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Unknown world waits for exploration

Unknown world waits for exploration Unknown world waits for exploration

Last month, scientists in the earthly office of NASA’s mission operations of unmanned spacecraft responded to the first photos of the heavenly body Pluto with the jubilation often expected from children at play. These were experts in space missions and scientific methods. The project was the result of years of exploration and study building on everything man has gleaned from the heavenly bodies since the beginning of time.
Nine and a half years ago, the unmanned space ship was shot up and onward to the dwarf planet Pluto. Every hour since, its instruments have been monitored and examined by the team on the ground as it sped through it route of three billion miles.
Why the jubilation? They found conditions they did not expect: an alive system with frozen mountains as high as the Rocky Mountains and canyons that rival the Grand Canyon.
John Spencer, a scientist at the Southwest Research Institute, said ‘the findings suggesting a geologically active interior are going to send a lot of geophysicists back to the drawing boards.’
There is a great big unexplored world around all of us. Who would want to miss the excitement? Probably none of us will ever come face to face with a new photo of a first-time look at a far-away solar object, but we all have chances daily to see, hear and feel in new ways.
Sure, these scientists were seeking new facts but, more than that, they sought new understandings of life. When we get off our beaten path, isn’t that what we too can find?
We used to carry the mistaken notion that we went to school, locked information in our brains and used it the rest of our lives. Today, however, by the time I have figured out how to use my new smartphone, a newer model has come out with advanced features that could rarely have been envisioned five years ago. The idea that we all need to be connected with life-long learning is not just an academic dream; it is reality that we need to institutionalize in a manner to make it an assumed condition.
Fifteen years ago, all the gurus of technology preached that ‘information’ was the new coin of wealth. Today, we read articles about the glut and easy access of information that calls for innovation to be utilized. We know where to find information and how to retrieve it. Now the question is, how do we make use of it?
Traveling is one way we laymen and professionals alike can open our horizons to different and new people, cultures, ideas, geography, etc. Traveling doesn’t necessarily take lots of free time or big bucks. Traveling takes the daring to leave one’s comfort zone.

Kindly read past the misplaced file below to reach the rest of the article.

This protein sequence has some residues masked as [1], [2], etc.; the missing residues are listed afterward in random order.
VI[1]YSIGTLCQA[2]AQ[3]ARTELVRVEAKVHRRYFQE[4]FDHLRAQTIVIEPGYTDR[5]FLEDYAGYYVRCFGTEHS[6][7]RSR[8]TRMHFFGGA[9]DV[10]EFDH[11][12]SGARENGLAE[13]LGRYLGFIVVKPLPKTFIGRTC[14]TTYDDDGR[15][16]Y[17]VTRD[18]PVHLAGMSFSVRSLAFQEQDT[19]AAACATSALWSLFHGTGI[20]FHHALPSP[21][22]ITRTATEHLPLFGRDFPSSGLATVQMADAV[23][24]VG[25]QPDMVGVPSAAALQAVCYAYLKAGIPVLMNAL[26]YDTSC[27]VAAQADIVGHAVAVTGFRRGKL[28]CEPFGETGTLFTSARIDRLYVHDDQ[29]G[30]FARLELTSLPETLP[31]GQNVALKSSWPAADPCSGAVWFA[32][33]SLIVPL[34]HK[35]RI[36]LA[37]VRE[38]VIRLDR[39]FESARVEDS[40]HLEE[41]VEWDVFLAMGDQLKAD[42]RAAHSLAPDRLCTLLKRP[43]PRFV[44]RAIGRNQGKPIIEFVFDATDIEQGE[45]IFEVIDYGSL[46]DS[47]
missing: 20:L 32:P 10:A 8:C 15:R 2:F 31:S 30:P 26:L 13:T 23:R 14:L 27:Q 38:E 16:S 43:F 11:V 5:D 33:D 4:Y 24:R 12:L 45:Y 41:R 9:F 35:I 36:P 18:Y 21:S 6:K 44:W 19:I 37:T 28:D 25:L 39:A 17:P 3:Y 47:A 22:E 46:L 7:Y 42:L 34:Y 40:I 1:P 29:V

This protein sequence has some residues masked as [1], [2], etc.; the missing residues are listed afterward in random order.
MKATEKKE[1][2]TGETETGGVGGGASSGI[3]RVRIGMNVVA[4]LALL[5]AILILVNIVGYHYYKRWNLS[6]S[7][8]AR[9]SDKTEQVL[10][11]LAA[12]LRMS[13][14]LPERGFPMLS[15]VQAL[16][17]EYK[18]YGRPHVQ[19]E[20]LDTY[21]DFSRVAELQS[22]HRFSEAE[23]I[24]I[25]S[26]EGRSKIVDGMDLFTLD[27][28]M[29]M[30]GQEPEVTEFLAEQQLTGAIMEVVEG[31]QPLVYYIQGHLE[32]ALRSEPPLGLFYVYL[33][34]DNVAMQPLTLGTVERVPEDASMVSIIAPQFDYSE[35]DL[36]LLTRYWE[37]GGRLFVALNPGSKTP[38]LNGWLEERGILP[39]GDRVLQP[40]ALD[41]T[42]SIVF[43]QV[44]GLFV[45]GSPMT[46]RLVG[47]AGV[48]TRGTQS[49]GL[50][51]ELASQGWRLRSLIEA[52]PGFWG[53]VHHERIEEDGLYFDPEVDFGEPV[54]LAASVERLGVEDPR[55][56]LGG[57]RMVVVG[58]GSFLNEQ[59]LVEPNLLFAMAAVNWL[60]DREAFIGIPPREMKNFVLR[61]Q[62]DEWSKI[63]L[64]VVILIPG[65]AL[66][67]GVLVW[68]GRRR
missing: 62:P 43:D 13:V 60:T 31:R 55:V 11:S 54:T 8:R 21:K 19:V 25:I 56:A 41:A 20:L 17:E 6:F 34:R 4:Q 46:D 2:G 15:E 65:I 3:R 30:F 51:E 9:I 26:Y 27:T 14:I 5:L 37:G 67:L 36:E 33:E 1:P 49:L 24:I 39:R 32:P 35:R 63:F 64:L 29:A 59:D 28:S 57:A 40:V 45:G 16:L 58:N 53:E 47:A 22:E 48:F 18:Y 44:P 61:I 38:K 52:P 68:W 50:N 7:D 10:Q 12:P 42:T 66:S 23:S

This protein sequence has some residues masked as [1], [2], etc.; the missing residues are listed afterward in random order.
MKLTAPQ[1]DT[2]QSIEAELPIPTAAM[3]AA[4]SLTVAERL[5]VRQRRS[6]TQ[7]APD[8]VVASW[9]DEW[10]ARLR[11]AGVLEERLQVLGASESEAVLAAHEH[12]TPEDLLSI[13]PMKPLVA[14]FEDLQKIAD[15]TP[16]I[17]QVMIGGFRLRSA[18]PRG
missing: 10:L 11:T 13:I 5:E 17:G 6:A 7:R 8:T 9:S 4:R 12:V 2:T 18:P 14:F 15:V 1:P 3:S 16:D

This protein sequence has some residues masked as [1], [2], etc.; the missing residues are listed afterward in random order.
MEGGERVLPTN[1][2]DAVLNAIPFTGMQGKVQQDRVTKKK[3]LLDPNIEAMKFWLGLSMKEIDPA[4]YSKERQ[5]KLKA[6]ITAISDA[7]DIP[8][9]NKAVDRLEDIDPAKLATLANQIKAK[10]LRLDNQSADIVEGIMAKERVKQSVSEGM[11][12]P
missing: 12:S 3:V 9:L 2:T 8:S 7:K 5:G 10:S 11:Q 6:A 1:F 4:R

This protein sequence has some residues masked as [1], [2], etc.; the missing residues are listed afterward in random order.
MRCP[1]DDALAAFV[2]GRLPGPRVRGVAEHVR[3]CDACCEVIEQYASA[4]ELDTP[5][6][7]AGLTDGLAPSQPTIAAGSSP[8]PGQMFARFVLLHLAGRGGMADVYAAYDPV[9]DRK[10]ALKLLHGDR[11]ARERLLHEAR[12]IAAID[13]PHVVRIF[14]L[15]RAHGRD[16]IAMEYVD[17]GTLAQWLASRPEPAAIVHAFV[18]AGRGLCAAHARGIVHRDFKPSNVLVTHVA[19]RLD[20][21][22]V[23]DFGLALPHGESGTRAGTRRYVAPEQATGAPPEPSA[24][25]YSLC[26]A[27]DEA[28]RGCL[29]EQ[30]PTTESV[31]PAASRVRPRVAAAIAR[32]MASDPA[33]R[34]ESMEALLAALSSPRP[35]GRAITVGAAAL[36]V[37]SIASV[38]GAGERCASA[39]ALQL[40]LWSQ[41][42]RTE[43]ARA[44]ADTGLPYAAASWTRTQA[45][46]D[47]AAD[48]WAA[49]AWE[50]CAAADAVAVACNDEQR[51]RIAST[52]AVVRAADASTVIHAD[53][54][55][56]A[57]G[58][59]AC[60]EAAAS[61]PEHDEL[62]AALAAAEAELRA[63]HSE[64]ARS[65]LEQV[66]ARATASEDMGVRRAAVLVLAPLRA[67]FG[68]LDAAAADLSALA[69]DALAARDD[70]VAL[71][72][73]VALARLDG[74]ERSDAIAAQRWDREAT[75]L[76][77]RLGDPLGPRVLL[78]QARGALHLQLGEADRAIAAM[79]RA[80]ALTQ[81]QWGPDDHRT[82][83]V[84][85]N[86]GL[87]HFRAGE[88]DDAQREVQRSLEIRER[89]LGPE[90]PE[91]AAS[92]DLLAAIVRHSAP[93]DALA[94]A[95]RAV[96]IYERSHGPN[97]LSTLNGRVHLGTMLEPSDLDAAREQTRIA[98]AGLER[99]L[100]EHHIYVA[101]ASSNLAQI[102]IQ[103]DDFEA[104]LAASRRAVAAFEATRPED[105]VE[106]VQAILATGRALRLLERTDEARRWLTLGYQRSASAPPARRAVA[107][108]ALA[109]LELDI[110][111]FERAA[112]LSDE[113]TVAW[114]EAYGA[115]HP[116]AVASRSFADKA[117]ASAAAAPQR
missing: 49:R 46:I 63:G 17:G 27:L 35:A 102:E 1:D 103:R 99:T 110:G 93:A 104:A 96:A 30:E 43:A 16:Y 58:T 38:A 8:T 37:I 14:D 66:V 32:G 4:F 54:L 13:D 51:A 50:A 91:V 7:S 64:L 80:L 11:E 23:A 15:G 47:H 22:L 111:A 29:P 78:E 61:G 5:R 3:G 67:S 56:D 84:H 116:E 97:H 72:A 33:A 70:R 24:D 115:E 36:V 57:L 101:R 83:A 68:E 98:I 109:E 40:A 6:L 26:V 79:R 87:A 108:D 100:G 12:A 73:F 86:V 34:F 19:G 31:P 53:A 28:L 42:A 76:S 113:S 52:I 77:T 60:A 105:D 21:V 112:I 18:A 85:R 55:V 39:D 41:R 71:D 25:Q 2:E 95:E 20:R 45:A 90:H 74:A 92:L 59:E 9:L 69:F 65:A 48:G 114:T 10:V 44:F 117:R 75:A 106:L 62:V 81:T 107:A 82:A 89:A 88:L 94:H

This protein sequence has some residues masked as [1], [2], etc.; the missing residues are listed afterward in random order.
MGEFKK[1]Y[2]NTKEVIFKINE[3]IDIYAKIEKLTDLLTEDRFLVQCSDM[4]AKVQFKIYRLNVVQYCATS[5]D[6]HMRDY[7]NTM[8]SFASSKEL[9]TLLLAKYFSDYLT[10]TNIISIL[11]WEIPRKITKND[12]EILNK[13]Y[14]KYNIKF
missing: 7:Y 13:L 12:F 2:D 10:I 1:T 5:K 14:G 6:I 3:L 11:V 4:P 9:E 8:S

And why wouldn’t we take caution about exploring our unknown places? The news media most often reports the uncommon and disturbing activities of a place. Why? Because we, the viewers, want to be scared but from the safety of our known and comfortable world.
One of my kids used to always watch the yearly airing of ‘The Wizard of Oz’ from behind the couch. Her son is currently creating a new video game. I asked him why such games are often about meeting the enemy and fighting it? He responded, ‘Lots of people like to be challenged and frightened when they know it is make believe.’
The problem comes when we begin to worry that everything unfamiliar to us or what we don’t understand is a threat. For me, the real thing to fear is standing in one place with yesterday’s knowledge and letting progress and change or lethargy and boredom consume you.
Take a different route to work. Go to a new restaurant and eat food that seems weird. Join a group that includes all strangers. Take a school course in a subject you know nothing about. Invite over people from your neighborhood whom you have not talked to before. Go to an art gallery that features modern work. Be innovating and see how it wakes you up, stimulates you, broadens your sensitivities to others and increases your opportunities.
A friend of mine just returned from a two-week trip in Europe. How was it? I asked. She responded that it was exhilarating as it expanded her world view but comforting to return to her home in Indiana.
I feel that same way as I hit the airport after navigating strange and new transportation routes in other states or countries. Indiana is so easy to get around. It is so manageable; it’s just the right size and complexity for me. It is the anchor that gives me security and peace in a turbulent world. It is my safe couch from which to observe the world most days but from where I can launch my wanderings in the great unknown.
When was the last time you just took off and did something that was a new experience for you? With nearly constant change happening so fast in a complex world, it is a temptation to seek out a cozy corner where we understand everything around us.
Stay there for a while to get your breath and then take off into the unknown, wonderful world.